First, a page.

|May 8, 2015|
|2:30 pm||to||4:15 pm|
“Diana Abu-Jaber’s vibrant, humorous memoir weaves together stories of being raised by a food-obsessed Jordanian father with talks of Lake Ontario cookouts and feasts under Bedouin tents in the desert. These sensuously evoked meals, complete with recipes, in turn illuminate the two cultures of Diana’s childhood—American and Jordanian—while helping to paint a loving and complex portrait of her impractical, displaced father who, like many an immigrant before him, cooked to remember the place he came from and to pass that connection on to his children. The Language of Baklava invites us to sit down at the table with Diana’s family, sharing unforgettable meals that are as much about ‘grace, difference, faith, love’ as they are about food.” —from the publisher
This panel focuses on the memoir The Language of Baklava by American Book Award–winning author Diana Abu-Jaber. Abu-Jaber will read selections from her work, with commentary from UO scholars of various disciplines. This event will be followed by a reception.
- Moderator: Michael Hames-García, director, Center for the Study of Women in Society, and professor, UO Department of Ethnic Studies.
- Michael Fakhri, UO School of Law, and the Environmental and Natural Resource Program (co-leader of the Food Resiliency Project).
- Melissa Hart, UO School of Journalism and Communication; author of the memoirs Gringa: A Contradictory Girlhood (Seal Press, 2009) and Wild Within: How Rescuing Owls Inspired a Family (Lyons, 2014).
- Angela Joya, UO Department of International Studies, specializes in the Middle East and North Africa and has done fieldwork in Jordan.
- Michael Najjar, UO Department of Theatre Arts (specializing in Arab-American Theatre and Performance, Directing, Playwriting, Contemporary Theatre and Performance). Professor Najjar is working on a screen adaptation, on spec, of Abu-Jaber’s novel Crescent.
The fourth annual CSWS Northwest Women Writers Symposium “Our Daily Bread: Women’s Stories of Food and Resilience” will take place on the University of Oregon campus and the downtown Eugene Public Library on Mother’s Day weekend, May 7 – 9, 2015. Diana Abu-Jaber (Crescent; Birds of Paradise) is the keynote author. For a full schedule go to: http://csws.uoregon.edu/events-2/2014-nwws/csws-northwest-women-writers-symposium-2015/. All events are free and open to the public, although workshops are limited in size and will require registration during April and early May.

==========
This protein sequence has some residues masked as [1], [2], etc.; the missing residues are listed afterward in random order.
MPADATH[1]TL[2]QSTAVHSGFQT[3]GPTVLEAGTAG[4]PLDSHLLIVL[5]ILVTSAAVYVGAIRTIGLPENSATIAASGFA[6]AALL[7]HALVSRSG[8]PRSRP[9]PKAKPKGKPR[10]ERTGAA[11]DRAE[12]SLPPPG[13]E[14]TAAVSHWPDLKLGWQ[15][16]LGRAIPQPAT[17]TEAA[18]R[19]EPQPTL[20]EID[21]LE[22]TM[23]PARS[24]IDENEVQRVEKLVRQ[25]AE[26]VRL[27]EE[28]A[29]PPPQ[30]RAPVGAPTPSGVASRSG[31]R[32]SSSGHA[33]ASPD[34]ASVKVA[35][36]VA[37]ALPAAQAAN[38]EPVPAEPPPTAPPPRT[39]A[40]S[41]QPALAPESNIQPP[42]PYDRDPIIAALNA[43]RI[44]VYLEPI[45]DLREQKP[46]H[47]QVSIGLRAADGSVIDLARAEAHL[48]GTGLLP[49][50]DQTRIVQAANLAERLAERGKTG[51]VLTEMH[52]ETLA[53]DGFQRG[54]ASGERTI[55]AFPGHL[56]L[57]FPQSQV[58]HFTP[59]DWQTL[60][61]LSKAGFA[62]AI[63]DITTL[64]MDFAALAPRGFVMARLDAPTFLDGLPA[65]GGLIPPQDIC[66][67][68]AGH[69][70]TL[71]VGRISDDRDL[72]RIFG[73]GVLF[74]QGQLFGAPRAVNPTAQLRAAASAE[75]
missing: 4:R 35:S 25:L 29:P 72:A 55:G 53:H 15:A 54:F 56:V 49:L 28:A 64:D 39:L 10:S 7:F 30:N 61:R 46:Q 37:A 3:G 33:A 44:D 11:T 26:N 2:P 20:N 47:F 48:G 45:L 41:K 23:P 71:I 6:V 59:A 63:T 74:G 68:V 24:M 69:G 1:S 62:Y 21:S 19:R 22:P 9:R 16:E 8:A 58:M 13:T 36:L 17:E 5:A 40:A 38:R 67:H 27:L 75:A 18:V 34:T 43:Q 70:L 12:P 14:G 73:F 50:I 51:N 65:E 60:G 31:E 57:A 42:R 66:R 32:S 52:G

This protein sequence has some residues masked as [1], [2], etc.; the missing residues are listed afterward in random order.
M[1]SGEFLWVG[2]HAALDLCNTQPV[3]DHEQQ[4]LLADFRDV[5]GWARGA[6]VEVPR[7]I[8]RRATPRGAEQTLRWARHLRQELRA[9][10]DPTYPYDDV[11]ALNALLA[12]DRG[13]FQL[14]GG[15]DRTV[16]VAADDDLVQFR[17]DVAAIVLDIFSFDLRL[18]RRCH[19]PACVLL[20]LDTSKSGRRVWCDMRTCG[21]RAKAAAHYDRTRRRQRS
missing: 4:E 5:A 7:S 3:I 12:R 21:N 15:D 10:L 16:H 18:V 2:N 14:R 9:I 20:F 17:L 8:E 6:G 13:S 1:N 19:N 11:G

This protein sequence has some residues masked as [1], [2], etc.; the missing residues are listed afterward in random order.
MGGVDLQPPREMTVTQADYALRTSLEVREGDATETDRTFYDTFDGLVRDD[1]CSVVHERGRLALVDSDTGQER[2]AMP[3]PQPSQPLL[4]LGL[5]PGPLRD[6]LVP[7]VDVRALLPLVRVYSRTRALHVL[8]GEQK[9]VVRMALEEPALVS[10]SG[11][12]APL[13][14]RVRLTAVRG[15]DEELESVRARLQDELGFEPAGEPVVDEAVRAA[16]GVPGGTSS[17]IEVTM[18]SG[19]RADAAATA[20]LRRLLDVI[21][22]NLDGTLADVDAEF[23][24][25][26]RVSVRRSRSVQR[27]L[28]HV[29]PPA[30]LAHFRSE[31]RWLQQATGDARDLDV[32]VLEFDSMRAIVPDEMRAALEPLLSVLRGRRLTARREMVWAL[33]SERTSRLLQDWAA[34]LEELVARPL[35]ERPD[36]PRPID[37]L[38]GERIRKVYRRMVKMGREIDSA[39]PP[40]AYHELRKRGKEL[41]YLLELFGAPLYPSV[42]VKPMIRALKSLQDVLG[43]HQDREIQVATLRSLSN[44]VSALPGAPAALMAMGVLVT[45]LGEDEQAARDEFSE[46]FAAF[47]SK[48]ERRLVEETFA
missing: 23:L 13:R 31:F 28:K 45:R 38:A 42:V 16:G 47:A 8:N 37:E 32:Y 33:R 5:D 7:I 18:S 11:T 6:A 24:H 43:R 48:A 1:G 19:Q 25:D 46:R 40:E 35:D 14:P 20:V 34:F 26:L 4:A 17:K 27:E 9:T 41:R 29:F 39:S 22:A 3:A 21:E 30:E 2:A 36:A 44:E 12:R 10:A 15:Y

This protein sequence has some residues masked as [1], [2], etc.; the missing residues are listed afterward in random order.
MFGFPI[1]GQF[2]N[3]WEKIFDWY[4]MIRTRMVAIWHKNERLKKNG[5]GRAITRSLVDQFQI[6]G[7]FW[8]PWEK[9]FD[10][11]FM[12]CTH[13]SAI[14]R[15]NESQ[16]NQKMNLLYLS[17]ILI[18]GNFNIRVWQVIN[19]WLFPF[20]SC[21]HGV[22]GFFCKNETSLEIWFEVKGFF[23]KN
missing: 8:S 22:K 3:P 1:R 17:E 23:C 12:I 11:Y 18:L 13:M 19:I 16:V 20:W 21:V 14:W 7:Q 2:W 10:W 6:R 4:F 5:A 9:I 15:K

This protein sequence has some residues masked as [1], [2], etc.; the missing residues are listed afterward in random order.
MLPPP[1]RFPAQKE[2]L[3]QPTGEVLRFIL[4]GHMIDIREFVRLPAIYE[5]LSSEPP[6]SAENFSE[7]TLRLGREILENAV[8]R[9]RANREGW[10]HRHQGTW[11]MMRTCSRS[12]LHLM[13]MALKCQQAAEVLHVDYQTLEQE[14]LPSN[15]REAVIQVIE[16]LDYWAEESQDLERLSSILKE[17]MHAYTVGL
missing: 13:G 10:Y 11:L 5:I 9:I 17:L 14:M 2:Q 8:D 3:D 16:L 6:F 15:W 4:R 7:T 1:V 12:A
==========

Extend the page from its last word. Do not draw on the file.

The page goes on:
Diana Abu-Jaber was born in Syracuse, New York to an American mother and a Jordanian father. When she was seven, her family moved to Jordan for two years, and she has lived between the U.S. and Jordan ever since. Life was a constant juggling act, acting Arab at home but American in the street. The struggle to make sense of this sort of hybrid life, or “in-betweenness,” permeates Abu-Jaber’s fiction.
Her first novel, Arabian Jazz— considered by many to be the first mainstream Arab-American novel—won the 1994 Oregon Book award and prompted Jean Grant of The Washington Report on Middle East Affairs to say, “Abu-Jaber’s novel will probably do more to convince readers to abandon what media analyst Jack Shaheen calls America’s ‘abhorrence of the Arab’ than any number of speeches or publicity gambits.”
Her second novel, Crescent (W.W. Norton 2003), which was inspired by Shakespeare’s Othello, is set in contemporary Los Angeles and focuses on a multi-cultural love story between an Iraqi exile and an Iraqi-American chef. Lush and lyrical, suffused with the flavors and scents of Middle Eastern food, spiced with history and fable, Crescent is a sensuous love story as well as a gripping tale of commitment and risk. It won the PEN Center Award for Literary Fiction, the American Book Award, and has been published in eight countries to date.
Again using cuisine as the fulcrum of her narrative, Abu-Jaber’s next book—the culinary memoir The Language of Baklava (Pantheon, 2005) chronicles her own experiences growing up in a food-obsessed Arab-American family during the 1970’s and 80’s. Each chapter is developed around one of her father’s traditional Middle Eastern recipes. Entertainment Weekly described The Language of Baklava as being “as delectable for its stories as for its accompanying recipes…Diana Abu-Jaber concocts a feast of words and images from her Arab-American experience…[she] recounts a textured immigrant tale filled with heartfelt dishes…Rich, dense, and flavorful.”
Abu-Jaber’s book, Origin (WW Norton, 2008), a page-turner set in her childhood hometown of Syracuse, explores issues of memory and identity. Origin was named one of the best books of the year by the LA Times, the Chicago Tribune, and The Washington Post. Her most recent book is Birds of Paradise (WW Norton, 2011).
Sponsored by the UO Center for the Study of Women in Society. Cosponsors include Eugene Public Library; Oregon Humanities Center; UO Division of Equity and Inclusion; the UO Departments of Women’s and Gender Studies, English, and Ethnic Studies; UO School of Journalism and Communication; University Health Center; UO Libraries; Wayne Morse Center for Law and Politics; and the ASUO Women’s Center.